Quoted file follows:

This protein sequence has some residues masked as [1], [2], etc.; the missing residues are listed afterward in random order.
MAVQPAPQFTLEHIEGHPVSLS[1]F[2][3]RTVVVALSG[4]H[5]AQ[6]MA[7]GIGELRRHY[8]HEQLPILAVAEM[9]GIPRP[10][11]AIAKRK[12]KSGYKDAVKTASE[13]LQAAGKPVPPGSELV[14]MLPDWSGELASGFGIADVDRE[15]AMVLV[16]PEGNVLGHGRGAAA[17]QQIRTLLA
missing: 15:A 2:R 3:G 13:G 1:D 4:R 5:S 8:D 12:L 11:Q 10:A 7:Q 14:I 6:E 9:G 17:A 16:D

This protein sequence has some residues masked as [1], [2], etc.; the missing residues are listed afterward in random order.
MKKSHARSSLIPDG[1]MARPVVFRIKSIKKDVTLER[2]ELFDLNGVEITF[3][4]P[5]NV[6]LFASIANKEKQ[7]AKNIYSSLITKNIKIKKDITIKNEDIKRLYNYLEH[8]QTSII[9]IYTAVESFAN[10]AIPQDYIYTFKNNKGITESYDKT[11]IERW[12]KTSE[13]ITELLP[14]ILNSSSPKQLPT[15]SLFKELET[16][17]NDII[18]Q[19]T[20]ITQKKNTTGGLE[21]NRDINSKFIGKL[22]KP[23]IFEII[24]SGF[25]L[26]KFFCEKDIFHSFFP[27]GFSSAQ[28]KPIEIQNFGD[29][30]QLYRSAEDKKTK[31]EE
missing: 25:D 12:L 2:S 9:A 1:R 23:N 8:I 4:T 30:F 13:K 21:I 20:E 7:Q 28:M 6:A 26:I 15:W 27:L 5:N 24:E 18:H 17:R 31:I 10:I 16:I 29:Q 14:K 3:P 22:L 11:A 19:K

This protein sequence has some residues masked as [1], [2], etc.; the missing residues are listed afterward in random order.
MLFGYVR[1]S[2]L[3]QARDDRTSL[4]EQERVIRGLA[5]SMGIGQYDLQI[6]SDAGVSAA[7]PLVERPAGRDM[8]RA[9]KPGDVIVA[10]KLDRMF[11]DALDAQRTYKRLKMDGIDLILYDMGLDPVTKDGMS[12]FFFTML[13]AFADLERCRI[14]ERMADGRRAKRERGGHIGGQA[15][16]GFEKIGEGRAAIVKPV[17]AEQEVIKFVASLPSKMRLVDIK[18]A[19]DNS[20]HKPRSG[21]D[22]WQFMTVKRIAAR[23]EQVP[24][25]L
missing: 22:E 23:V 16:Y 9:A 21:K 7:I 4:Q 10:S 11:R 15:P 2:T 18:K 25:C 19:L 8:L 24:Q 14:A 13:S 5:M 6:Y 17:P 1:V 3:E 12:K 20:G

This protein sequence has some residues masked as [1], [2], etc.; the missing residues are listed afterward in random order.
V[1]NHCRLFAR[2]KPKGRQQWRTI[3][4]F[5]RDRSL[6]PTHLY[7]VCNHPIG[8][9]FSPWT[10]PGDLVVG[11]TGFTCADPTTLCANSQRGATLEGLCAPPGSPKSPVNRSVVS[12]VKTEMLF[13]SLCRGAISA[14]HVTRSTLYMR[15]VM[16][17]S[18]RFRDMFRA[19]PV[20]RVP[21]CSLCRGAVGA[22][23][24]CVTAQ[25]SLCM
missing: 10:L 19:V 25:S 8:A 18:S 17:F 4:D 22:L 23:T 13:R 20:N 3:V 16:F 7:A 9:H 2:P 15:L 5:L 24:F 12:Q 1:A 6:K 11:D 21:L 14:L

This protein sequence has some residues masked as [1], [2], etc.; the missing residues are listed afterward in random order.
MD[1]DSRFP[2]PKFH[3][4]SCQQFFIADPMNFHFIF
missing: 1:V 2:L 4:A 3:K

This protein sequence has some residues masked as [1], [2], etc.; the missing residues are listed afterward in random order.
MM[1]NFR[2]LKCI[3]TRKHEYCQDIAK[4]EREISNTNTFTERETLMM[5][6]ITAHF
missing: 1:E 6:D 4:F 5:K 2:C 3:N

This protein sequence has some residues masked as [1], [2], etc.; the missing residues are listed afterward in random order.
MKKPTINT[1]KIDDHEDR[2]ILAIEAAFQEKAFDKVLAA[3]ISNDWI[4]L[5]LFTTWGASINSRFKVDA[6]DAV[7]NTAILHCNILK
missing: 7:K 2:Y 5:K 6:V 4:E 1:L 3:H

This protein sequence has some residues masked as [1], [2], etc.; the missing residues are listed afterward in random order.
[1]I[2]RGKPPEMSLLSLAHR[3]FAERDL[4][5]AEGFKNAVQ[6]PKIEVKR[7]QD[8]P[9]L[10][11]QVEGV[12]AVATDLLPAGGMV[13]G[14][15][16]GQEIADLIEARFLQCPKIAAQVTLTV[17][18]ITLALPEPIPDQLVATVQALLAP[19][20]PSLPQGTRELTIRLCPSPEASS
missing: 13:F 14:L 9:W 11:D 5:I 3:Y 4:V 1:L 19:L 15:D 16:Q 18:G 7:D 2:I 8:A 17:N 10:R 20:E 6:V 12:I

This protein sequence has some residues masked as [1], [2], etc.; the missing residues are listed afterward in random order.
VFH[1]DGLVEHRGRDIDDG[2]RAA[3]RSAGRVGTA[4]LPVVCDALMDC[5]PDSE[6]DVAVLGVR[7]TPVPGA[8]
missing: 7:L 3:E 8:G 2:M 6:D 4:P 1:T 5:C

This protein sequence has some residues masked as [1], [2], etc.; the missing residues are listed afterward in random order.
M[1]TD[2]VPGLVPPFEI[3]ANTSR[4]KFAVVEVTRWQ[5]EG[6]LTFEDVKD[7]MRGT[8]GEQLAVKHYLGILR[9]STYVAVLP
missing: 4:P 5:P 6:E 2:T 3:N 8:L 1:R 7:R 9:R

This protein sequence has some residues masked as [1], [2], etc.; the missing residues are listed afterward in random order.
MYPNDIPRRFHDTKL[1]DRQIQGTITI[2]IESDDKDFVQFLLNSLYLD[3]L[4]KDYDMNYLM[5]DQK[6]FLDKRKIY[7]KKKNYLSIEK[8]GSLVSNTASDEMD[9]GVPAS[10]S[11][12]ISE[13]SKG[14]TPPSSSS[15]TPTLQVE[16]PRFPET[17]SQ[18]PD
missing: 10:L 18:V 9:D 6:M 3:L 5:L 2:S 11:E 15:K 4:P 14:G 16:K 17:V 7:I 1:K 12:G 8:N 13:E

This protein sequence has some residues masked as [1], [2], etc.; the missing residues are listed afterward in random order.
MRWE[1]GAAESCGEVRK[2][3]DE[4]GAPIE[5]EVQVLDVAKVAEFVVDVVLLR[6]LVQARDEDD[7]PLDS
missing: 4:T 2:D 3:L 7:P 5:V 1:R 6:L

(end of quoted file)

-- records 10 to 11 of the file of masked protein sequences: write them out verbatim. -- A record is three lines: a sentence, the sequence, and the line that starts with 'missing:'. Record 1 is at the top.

This protein sequence has some residues masked as [1], [2], etc.; the missing residues are listed afterward in random order.
M[1]TD[2]VPGLVPPFEI[3]ANTSR[4]KFAVVEVTRWQ[5]EG[6]LTFEDVKD[7]MRGT[8]GEQLAVKHYLGILR[9]STYVAVLP
missing: 4:P 5:P 6:E 2:T 3:N 8:L 1:R 7:R 9:R

This protein sequence has some residues masked as [1], [2], etc.; the missing residues are listed afterward in random order.
MYPNDIPRRFHDTKL[1]DRQIQGTITI[2]IESDDKDFVQFLLNSLYLD[3]L[4]KDYDMNYLM[5]DQK[6]FLDKRKIY[7]KKKNYLSIEK[8]GSLVSNTASDEMD[9]GVPAS[10]S[11][12]ISE[13]SKG[14]TPPSSSS[15]TPTLQVE[16]PRFPET[17]SQ[18]PD
missing: 10:L 18:V 9:D 6:M 3:L 5:L 2:S 11:E 15:K 4:P 14:G 16:K 17:V 7:I 1:K 12:G 8:N 13:E